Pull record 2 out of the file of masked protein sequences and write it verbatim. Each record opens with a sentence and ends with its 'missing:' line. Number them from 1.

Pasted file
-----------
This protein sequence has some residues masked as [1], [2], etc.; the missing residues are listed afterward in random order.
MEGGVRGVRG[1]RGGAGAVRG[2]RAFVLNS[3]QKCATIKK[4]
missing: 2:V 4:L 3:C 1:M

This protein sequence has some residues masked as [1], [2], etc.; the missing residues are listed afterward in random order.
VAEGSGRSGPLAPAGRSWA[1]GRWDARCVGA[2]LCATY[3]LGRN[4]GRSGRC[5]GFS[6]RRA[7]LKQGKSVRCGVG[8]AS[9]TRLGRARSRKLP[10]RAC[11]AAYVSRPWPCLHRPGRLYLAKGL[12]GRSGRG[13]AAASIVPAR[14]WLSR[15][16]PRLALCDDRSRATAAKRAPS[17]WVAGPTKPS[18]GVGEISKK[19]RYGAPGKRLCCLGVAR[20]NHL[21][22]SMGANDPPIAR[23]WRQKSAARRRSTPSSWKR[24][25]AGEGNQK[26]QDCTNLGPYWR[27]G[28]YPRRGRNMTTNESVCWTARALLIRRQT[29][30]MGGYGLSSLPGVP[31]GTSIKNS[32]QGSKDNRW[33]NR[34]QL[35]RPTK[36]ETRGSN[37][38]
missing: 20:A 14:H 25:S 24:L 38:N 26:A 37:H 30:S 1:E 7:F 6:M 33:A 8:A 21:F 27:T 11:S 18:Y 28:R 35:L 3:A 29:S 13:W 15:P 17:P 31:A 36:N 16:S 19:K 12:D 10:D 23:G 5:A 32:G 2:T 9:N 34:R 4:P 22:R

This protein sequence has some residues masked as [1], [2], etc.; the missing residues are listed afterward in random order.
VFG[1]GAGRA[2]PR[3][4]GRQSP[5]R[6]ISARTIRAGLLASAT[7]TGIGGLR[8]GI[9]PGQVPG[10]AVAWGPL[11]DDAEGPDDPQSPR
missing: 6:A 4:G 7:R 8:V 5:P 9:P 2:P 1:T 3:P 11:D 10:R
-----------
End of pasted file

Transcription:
This protein sequence has some residues masked as [1], [2], etc.; the missing residues are listed afterward in random order.
VAEGSGRSGPLAPAGRSWA[1]GRWDARCVGA[2]LCATY[3]LGRN[4]GRSGRC[5]GFS[6]RRA[7]LKQGKSVRCGVG[8]AS[9]TRLGRARSRKLP[10]RAC[11]AAYVSRPWPCLHRPGRLYLAKGL[12]GRSGRG[13]AAASIVPAR[14]WLSR[15][16]PRLALCDDRSRATAAKRAPS[17]WVAGPTKPS[18]GVGEISKK[19]RYGAPGKRLCCLGVAR[20]NHL[21][22]SMGANDPPIAR[23]WRQKSAARRRSTPSSWKR[24][25]AGEGNQK[26]QDCTNLGPYWR[27]G[28]YPRRGRNMTTNESVCWTARALLIRRQT[29][30]MGGYGLSSLPGVP[31]GTSIKNS[32]QGSKDNRW[33]NR[34]QL[35]RPTK[36]ETRGSN[37][38]
missing: 20:A 14:H 25:S 24:L 38:N 26:A 37:H 30:S 1:E 7:F 6:M 33:A 8:A 21:F 27:T 11:S 18:Y 28:R 35:L 3:A 29:S 13:W 15:P 17:P 31:A 36:N 16:S 19:K 12:D 10:D 23:G 5:A 32:G 2:T 9:N 34:R 4:P 22:R